In terms of developer experience, the Base Chain is equivalent to Ethereum. This means it is EVM compatible and thus uses the Solidity programming language. Many developers have complained about problems with Solidity, such as arithmetic underflow, reentrancy, and other problems. As a result, Base naturally inherits these issues.

Moreover, there are also problems associated with the EVM, the execution engine of Ethereum. For example, the EVM is not aware of many of the assets that exist on-chain, such as tokens and NFTs.

We have discussed user experience in detail above, so we will move on to liquidity. Ethereum is the most liquid smart contract platform in crypto. That is why many rollups choose to have EVM compatibility despite the problems associated with the EVM and Solidity programming language.

The base has the third highest TVL out of all rollups, native USDC, and bridges assets to and from Ethereum relatively easily. In summary, while Base isn’t objectively the best Ethereum layer-2, partly benefiting from but partly limited by its EVM compatibility, it is one of the more popular rollups on the market.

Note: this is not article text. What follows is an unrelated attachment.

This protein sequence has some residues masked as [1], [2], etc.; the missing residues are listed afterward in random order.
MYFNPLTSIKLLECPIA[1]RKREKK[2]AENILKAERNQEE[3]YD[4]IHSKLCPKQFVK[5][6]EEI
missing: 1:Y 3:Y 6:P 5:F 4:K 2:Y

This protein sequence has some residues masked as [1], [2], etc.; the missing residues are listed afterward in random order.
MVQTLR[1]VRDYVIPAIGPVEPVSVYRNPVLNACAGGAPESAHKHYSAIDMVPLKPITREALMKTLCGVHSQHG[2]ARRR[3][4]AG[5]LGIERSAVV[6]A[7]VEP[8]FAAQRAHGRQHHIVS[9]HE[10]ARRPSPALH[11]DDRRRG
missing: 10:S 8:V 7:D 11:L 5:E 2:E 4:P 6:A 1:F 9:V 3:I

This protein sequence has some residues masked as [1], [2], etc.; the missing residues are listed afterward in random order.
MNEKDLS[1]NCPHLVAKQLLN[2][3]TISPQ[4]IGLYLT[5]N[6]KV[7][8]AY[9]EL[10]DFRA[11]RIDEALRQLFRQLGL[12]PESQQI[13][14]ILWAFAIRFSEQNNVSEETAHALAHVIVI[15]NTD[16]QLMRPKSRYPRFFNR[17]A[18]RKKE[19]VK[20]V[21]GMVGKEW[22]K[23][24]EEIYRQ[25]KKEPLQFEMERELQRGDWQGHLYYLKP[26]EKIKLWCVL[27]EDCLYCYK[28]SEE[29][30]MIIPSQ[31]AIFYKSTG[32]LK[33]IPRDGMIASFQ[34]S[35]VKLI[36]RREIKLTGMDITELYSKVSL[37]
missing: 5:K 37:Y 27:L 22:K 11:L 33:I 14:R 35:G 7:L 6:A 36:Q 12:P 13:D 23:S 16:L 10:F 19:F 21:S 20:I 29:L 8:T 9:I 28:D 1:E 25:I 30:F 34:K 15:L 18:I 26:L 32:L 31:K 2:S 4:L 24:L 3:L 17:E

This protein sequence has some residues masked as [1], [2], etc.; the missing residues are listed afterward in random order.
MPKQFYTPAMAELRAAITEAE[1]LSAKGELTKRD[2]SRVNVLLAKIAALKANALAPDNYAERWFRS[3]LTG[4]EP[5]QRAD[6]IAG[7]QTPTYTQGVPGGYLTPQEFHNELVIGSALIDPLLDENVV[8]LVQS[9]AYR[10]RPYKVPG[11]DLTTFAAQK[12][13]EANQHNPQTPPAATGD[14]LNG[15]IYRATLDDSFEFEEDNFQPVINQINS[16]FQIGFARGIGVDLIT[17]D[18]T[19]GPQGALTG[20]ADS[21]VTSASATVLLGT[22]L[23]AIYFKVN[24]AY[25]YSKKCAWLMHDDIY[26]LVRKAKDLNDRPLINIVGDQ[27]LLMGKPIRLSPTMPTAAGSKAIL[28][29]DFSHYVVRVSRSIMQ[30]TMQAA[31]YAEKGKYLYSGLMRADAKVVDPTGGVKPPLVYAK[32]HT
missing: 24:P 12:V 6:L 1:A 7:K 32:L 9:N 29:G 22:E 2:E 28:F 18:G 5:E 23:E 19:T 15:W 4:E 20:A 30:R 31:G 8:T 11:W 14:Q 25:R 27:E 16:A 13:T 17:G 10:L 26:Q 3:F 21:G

Base: The culmination of enterprise and web3

Base Chain is a natural culmination of the ethos of blockchains. While decentralization always sat at the forefront, enterprise and corporate adoption was always intended to arrive on-chain. Base is the realization of that vision. While it isn’t as decentralized as Ethereum or Bitcoin, it doesn’t necessarily have to be — although this remains a concern for some purists.

Frequently asked questions

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Ryan Glenn
Ryan Glenn is a journalist, writer, and author. Ryan is motivated to educate as many people as possible on the benefits of web3 and cryptocurrency. He has authored “The Best Book for Learning Cryptocurrency,” and runs an educational platform,, dedicated to demystifying the crypto space. Ryan built the platform to transition tech-savvy and non-tech individuals into crypto and give everyone a baseline understanding of the different fields in the cryptosphere. Ryan is also an...